Win a weekend…

We have teamed up with Voyages of Discovery and The Sound Cafe to offer two people an unforgettable weekend of adventure, camping, wildlife watching and delicious food.

We’ll put two people up in bell tent accommodation on the edge of the stunning Pembrokeshire Coast Path for two nights between September 2012 and April 2013.

Over the course of the two days you’ll explore the coastline by kayak and take in the wonderful coastline from a totally different perspective. You’ll learn about launching and landing, basic kayaking strokes, turning your kayak, efficient forward paddling, capsize drills and safety at sea.

You’ll also get the chance to head out on a boat to take in the magnificent Ramsey Island, seals, porpoise, guillemots and razorbills are spotted regularly on the journey around the Island.

And before leaving you’ll experience the sport TYF pioneered over 26 years ago, coasteering. A mad mix of scrambling, swimming, traversing, exploring and jumping along the dramatic St Davids peninsula. A real thrill and the perfect way to end your weekend.

The Sound Cafe in the heart of St Davids will be giving you a £30 voucher to use at your leisure over the course of the weekend.

How to enter:

That our world is changing rapidly is beyond doubt. We know that the skills needed to thrive are radically different to the ones that are found in most workplaces, schools or universities. TYF are on a mission to make a dent in the problem, taking new ways of thinking and doing into the communities, schools, businesses and government agencies we work with.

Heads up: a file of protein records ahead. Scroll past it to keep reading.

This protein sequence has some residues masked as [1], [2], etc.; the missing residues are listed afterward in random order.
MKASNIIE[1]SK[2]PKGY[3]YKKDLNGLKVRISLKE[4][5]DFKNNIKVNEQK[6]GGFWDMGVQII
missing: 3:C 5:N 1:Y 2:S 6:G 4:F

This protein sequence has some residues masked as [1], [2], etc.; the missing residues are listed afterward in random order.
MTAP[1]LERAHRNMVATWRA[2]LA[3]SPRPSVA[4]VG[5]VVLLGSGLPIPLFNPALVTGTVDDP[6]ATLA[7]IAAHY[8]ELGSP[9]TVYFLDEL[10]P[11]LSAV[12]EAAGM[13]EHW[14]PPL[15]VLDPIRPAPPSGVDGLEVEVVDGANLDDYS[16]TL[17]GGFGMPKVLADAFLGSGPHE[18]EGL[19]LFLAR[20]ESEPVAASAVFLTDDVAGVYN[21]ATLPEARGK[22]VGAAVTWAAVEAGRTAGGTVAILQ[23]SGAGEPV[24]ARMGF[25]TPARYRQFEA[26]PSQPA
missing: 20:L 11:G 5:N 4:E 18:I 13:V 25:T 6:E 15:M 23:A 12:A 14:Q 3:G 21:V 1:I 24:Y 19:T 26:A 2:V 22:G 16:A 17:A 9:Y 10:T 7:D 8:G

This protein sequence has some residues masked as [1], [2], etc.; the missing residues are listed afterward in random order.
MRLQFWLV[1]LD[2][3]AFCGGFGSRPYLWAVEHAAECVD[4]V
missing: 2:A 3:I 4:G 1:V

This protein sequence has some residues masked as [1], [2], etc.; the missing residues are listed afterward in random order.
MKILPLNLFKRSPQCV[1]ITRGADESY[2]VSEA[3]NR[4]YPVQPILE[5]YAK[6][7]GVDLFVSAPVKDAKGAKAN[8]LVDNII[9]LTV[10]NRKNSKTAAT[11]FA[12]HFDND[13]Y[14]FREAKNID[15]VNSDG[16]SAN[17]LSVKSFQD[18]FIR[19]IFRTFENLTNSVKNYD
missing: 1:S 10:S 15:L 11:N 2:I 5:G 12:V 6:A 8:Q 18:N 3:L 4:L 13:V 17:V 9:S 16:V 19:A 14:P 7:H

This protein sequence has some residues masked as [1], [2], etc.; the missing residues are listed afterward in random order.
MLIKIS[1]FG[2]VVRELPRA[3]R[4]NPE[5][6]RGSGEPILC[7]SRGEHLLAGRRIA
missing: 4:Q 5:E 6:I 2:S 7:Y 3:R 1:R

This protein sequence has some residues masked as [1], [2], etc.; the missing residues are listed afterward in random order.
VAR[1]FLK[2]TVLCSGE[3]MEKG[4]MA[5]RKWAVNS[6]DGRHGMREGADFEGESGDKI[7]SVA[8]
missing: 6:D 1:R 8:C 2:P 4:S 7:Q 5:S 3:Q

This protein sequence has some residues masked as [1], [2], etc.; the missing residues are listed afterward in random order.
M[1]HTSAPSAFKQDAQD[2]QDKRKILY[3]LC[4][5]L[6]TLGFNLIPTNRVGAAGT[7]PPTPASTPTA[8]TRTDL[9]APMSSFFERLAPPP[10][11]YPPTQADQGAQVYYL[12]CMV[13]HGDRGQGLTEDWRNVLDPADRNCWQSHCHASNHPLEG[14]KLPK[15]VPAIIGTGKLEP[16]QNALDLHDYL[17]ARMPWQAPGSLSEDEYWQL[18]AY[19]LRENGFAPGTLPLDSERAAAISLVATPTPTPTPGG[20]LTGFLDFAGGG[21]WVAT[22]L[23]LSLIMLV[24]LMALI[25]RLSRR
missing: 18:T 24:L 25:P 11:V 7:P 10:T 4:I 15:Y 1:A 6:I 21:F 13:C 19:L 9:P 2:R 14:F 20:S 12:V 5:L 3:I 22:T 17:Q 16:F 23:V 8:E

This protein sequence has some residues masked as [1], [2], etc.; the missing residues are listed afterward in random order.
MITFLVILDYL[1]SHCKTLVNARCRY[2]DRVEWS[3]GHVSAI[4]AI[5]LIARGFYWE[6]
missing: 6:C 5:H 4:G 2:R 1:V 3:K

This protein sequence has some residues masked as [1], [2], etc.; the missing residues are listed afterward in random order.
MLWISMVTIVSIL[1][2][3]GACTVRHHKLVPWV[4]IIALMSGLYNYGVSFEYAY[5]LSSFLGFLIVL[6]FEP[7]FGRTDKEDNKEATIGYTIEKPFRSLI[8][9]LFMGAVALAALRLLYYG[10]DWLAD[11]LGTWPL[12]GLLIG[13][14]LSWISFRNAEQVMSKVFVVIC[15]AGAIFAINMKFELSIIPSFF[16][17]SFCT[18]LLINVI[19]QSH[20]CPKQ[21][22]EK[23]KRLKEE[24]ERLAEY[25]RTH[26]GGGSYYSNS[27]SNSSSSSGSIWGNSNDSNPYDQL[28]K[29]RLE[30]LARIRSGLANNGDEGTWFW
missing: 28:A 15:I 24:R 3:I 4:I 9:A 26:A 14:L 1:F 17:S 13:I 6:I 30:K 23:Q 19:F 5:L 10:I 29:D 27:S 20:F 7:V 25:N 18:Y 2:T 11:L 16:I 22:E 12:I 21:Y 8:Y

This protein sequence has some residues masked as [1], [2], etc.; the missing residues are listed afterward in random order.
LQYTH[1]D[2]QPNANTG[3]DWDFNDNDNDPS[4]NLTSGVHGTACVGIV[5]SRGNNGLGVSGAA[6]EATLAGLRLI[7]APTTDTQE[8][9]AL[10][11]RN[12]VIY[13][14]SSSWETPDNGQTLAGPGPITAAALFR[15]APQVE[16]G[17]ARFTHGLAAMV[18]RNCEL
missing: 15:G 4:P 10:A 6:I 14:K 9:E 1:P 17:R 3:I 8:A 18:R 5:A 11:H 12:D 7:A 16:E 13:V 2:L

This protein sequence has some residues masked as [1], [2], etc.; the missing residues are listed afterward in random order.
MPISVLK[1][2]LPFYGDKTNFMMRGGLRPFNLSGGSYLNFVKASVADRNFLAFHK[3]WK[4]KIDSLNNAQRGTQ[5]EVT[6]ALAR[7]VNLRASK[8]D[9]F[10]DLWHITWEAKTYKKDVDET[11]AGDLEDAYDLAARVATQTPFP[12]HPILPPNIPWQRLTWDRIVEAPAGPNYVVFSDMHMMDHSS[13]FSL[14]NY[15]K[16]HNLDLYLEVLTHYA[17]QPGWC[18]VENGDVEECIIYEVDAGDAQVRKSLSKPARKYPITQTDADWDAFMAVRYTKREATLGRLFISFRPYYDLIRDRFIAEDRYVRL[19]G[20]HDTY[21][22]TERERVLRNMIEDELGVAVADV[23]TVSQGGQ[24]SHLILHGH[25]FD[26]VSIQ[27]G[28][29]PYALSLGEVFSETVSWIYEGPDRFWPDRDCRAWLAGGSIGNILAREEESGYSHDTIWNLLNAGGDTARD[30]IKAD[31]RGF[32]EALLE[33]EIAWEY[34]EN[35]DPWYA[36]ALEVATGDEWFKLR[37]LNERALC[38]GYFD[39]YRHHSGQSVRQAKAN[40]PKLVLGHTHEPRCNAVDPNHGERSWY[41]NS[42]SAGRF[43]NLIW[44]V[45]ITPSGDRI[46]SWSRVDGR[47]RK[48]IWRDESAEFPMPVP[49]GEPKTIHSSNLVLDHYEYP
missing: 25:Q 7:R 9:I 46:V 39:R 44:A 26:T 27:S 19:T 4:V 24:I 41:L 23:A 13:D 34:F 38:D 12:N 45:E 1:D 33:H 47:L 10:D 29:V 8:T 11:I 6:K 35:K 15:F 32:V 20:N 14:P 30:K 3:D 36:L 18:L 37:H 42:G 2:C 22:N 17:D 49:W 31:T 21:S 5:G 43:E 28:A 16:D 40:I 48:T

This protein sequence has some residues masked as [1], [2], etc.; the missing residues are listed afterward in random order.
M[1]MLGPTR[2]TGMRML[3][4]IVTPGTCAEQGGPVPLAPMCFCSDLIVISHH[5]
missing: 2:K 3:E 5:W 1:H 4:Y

In return for taking 10 minutes to tell us the three most important skills you think children should leave school with, or the three skills you think are most needed to build resilience at workplace, we’ll put your name in the hat for a competition that closes on 24th September 2012.
Send your ideas to Ross Beese, and give us a call if you want to find out more.


  • August 24, 2012

    Richard Topliss

    Three skills that I think are really important and often absent or poorly developed in UK citizens in the 21st century are:

    No.1 – The ability to assess risk – that is, real risk to life and limb, not perceived risk. Frequently, you will hear parents shouting at their kids “Don’t do that, you might hurt yourself” or “don’t run, you might trip up”. All of us, and children in particular, need the opportunity to learn how to look after ourselves and others, spotting hazards, assessing the risk and controlling it to a level that we are comfortable with. Far better showing your kids how to run without tripping up and how to climb walls without pulling the capping stones onto your head.